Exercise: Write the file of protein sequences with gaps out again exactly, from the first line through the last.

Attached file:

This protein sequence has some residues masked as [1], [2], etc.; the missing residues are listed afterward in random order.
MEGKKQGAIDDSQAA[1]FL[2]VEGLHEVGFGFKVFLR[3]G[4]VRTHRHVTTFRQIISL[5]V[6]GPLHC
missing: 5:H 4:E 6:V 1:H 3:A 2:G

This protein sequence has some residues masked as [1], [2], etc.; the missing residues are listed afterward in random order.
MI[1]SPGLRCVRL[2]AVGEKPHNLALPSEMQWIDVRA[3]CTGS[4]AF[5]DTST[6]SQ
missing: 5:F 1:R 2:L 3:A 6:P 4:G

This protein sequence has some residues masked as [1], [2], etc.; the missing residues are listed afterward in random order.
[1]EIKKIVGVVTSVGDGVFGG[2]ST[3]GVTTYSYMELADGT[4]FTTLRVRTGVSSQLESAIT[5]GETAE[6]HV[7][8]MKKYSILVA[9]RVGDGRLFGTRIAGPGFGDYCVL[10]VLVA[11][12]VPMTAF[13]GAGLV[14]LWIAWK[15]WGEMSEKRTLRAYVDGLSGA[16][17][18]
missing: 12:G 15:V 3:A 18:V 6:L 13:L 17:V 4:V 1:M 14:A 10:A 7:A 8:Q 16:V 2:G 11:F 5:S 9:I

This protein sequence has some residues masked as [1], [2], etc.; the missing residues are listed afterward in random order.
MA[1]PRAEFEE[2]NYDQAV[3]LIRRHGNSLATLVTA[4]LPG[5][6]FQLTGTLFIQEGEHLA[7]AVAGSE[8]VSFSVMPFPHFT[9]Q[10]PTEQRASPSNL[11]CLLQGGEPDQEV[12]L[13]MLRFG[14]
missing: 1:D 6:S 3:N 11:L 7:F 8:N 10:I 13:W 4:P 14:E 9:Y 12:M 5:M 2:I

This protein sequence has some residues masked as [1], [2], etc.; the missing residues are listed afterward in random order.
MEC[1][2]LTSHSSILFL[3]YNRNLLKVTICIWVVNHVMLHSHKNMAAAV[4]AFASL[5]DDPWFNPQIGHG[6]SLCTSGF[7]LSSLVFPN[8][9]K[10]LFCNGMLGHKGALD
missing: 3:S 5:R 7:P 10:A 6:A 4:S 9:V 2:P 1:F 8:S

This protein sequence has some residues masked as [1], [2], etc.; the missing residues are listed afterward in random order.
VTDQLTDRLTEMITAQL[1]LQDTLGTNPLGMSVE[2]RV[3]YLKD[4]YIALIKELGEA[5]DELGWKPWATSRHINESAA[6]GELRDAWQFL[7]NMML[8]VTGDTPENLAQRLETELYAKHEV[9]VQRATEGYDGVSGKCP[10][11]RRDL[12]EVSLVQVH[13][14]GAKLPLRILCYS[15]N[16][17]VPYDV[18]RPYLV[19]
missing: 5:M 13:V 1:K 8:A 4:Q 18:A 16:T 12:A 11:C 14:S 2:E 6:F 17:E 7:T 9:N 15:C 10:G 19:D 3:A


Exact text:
This protein sequence has some residues masked as [1], [2], etc.; the missing residues are listed afterward in random order.
MEGKKQGAIDDSQAA[1]FL[2]VEGLHEVGFGFKVFLR[3]G[4]VRTHRHVTTFRQIISL[5]V[6]GPLHC
missing: 5:H 4:E 6:V 1:H 3:A 2:G

This protein sequence has some residues masked as [1], [2], etc.; the missing residues are listed afterward in random order.
MI[1]SPGLRCVRL[2]AVGEKPHNLALPSEMQWIDVRA[3]CTGS[4]AF[5]DTST[6]SQ
missing: 5:F 1:R 2:L 3:A 6:P 4:G

This protein sequence has some residues masked as [1], [2], etc.; the missing residues are listed afterward in random order.
[1]EIKKIVGVVTSVGDGVFGG[2]ST[3]GVTTYSYMELADGT[4]FTTLRVRTGVSSQLESAIT[5]GETAE[6]HV[7][8]MKKYSILVA[9]RVGDGRLFGTRIAGPGFGDYCVL[10]VLVA[11][12]VPMTAF[13]GAGLV[14]LWIAWK[15]WGEMSEKRTLRAYVDGLSGA[16][17][18]
missing: 12:G 15:V 3:A 18:V 6:L 13:L 17:V 4:V 1:M 14:A 10:A 7:A 8:Q 16:V 2:G 11:F 5:S 9:I

This protein sequence has some residues masked as [1], [2], etc.; the missing residues are listed afterward in random order.
MA[1]PRAEFEE[2]NYDQAV[3]LIRRHGNSLATLVTA[4]LPG[5][6]FQLTGTLFIQEGEHLA[7]AVAGSE[8]VSFSVMPFPHFT[9]Q[10]PTEQRASPSNL[11]CLLQGGEPDQEV[12]L[13]MLRFG[14]
missing: 1:D 6:S 3:N 11:L 7:F 8:N 10:I 13:W 4:P 14:E 9:Y 12:M 5:M 2:I

This protein sequence has some residues masked as [1], [2], etc.; the missing residues are listed afterward in random order.
MEC[1][2]LTSHSSILFL[3]YNRNLLKVTICIWVVNHVMLHSHKNMAAAV[4]AFASL[5]DDPWFNPQIGHG[6]SLCTSGF[7]LSSLVFPN[8][9]K[10]LFCNGMLGHKGALD
missing: 3:S 5:R 7:P 10:A 6:A 4:S 9:V 2:P 1:F 8:S

This protein sequence has some residues masked as [1], [2], etc.; the missing residues are listed afterward in random order.
VTDQLTDRLTEMITAQL[1]LQDTLGTNPLGMSVE[2]RV[3]YLKD[4]YIALIKELGEA[5]DELGWKPWATSRHINESAA[6]GELRDAWQFL[7]NMML[8]VTGDTPENLAQRLETELYAKHEV[9]VQRATEGYDGVSGKCP[10][11]RRDL[12]EVSLVQVH[13][14]GAKLPLRILCYS[15]N[16][17]VPYDV[18]RPYLV[19]
missing: 5:M 13:V 1:K 8:A 4:Q 18:A 16:T 12:A 11:C 14:S 2:E 6:F 17:E 7:T 9:N 15:C 10:G 19:D 3:A